In November, Alexia and Christopher Crom snuck away for some alone time. Alexia hadn’t been in the mood much since having thecouple’s 2-year-old. But now that they were finally by themselves, the new mom was feeling it.
After a half-hour romp, the pair put on their silk PJs — and waited for their lovemaking to be judged by strangers.
“When you see the set, you see the box. I thought, ‘I can’t believe we’re going to go through with this. We’re actually going to have sex on national TV,’ ” Alexia, 25, tells The Post.
“Sex Box,” based on a 2013 UK series, premieres Friday at 10 p.m. and takes reality shows to a shocking new level: Couples have sex in a soundproof enclosure, then throw on their robes and, in their post-coital glow, discuss the details with a panel of three “sexperts” in front of a studio audience.
While nobody actually watches the pair have sex, the setup is meant to take advantage of the post-coital release of oxytocin (also referred to as the “cuddle hormone”) that makes couples more trusting.
The lovers are allowed unlimited time in the box, with their on-set trysts lasting anywhere from 10 minutes to over an hour.
But first, they discuss their problems with the panel — a psychotherapist, a sex therapist and a pastor/couples counselor, who all offer advice.
“We can’t [usually] be there when [sex] is happening, but with the box, you can,” says sex therapist , one of the show’s three experts. “You’re there when they’re anxious right before and can really map it out, and you’re sitting there when they come out — they’re feeling close, they’re feeling bonded — or the opposite.”
Each of the 11 hourlong episodes covers three relationships, with problems ranging from high school sweethearts whose passion’s flames have gone out after 14 years of marriage and four kids, to an open relationship where one partner wants to introduce S&M.
For the Croms, the show was a last-ditch effort to save their sex life after Alexia’s libido plummeted following the birth of their son.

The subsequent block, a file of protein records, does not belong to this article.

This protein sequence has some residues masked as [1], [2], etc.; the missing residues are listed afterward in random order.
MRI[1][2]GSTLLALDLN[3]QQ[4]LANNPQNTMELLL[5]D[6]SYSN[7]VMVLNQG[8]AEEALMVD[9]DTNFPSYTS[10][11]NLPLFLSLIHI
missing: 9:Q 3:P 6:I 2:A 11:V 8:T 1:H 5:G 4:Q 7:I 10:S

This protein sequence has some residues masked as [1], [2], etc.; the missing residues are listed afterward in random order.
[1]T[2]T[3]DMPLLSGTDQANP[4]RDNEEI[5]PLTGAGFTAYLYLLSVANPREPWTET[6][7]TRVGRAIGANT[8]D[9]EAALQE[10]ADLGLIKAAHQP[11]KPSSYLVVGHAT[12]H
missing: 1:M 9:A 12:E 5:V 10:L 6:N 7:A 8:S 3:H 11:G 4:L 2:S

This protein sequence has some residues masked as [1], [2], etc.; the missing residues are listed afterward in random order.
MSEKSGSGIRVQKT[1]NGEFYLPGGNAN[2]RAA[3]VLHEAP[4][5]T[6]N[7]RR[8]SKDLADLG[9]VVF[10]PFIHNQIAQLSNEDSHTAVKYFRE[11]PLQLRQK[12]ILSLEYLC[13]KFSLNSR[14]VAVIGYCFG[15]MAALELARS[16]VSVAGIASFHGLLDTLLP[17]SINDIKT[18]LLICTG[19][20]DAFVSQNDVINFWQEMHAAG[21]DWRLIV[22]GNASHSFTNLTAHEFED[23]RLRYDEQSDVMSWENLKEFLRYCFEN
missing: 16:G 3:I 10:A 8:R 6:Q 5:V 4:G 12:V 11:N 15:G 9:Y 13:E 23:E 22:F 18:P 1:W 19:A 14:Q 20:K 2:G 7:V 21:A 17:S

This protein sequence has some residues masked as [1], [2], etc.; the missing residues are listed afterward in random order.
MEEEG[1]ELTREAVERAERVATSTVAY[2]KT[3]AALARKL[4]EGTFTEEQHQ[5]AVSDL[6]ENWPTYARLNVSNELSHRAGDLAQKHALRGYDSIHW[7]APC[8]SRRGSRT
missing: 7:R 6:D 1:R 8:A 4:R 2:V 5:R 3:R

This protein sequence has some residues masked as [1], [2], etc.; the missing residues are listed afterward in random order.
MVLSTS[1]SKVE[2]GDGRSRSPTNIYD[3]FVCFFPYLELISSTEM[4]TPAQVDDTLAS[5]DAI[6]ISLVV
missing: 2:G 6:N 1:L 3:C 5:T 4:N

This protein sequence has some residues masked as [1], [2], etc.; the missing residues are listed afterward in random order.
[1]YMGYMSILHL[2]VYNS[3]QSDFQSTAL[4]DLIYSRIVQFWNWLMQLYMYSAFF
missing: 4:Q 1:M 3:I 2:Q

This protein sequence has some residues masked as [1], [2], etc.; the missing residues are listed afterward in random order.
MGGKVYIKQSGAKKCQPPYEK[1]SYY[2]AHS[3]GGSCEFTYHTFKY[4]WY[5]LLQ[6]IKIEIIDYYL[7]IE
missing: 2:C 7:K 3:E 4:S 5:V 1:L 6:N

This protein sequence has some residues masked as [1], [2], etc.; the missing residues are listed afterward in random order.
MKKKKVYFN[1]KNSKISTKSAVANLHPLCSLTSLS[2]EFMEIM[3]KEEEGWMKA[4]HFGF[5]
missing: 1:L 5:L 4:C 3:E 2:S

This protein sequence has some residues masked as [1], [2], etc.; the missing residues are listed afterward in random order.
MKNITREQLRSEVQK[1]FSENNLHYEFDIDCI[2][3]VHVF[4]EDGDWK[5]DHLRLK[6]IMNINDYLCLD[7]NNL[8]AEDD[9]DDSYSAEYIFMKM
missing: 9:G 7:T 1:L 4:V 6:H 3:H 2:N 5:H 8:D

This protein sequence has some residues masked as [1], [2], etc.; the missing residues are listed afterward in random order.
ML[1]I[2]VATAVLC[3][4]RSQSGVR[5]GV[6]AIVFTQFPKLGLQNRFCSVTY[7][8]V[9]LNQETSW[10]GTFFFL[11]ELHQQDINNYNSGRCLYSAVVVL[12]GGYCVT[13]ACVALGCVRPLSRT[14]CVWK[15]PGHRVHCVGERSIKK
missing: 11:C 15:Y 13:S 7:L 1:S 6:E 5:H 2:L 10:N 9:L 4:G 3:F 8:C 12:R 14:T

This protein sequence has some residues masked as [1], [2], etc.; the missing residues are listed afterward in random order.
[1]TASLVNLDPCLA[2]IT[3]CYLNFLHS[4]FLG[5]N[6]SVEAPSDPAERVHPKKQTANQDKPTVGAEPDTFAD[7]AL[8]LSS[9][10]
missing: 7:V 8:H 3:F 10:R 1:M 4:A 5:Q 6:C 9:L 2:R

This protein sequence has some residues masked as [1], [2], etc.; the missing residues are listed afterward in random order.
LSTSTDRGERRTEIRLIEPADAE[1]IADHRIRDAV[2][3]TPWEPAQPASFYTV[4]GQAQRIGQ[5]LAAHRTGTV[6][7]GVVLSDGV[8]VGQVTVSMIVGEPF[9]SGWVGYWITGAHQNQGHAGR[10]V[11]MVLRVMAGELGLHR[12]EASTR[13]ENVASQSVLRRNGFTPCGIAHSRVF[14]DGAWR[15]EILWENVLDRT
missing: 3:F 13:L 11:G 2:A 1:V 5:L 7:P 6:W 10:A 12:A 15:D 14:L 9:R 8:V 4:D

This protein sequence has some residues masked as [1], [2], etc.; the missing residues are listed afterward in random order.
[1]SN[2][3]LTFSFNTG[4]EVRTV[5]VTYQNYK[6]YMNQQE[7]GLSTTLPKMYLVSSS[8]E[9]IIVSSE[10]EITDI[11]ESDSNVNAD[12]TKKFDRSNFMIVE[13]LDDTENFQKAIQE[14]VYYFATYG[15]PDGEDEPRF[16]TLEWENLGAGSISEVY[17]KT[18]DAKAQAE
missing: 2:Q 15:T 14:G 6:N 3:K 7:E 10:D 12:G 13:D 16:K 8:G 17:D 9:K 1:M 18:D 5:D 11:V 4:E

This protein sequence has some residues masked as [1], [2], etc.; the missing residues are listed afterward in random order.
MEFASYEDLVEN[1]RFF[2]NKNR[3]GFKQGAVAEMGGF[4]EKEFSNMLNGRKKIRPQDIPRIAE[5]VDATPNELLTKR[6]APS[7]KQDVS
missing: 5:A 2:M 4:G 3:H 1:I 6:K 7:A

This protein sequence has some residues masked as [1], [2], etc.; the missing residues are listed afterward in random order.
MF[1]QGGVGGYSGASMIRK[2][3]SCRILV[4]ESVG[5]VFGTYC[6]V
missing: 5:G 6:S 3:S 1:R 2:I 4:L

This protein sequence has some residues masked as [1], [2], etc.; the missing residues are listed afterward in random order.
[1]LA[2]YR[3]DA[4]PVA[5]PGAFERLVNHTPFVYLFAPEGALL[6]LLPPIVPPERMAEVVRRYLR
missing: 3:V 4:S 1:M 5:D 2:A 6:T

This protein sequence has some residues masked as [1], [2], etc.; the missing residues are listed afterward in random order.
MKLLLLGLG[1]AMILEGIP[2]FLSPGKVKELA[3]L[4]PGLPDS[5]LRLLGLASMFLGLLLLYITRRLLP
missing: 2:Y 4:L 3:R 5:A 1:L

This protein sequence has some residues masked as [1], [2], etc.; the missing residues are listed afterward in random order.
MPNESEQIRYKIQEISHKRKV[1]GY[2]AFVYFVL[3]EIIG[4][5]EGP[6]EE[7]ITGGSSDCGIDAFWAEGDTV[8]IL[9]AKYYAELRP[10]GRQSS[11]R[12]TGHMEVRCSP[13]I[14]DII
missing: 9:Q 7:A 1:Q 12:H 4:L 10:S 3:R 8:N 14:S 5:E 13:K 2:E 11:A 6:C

“The thing that was running through my head was maybe this is what we need to make our sex life work again,” says Christopher, 25. “Before going on [the show] we were worried that we’d pretty much exhausted our options.”
Sasha and Steve Wendell found themselves on “Sex Box” because their baby-making sex — and her anxiety about not being able to get pregnant after six years of marriage — is ruining their intimacy. Used to only doing the deed when she’s ovulating, Sasha, 27, found it erotic to have sex in a public forum.
“We didn’t worry so much about what was going on around us,” she tells The Post. “We knew what we were going in for, so we didn’t really focus on anything else.”
For the Wendells, the more embarrassing part was after, when they emerged from the box dressed in robes, then had to talk about their experience without pausing for hair or makeup retouching.
“It was really awkward for me, because I was sweating really bad,” says Steve, 26.
Sasha agrees: “I’m not used to having an audience after I’m done having sex.”
For some couples, a romp in the Sex Box is all it takes to resolve their issues, Donaghue says, while for others, it was only the start of their rebuilding work — and for a few, it didn’t fix things at all.
Three months after the taping, Sasha is still focused on getting pregnant, but she’s also making time for more spontaneous sex. The Croms, meanwhile, say their sex life is now “great” — and Alexia is pregnant again.
After doing the show, she says, “We’ve been able to communicate what we want sexually, what we need from each other.”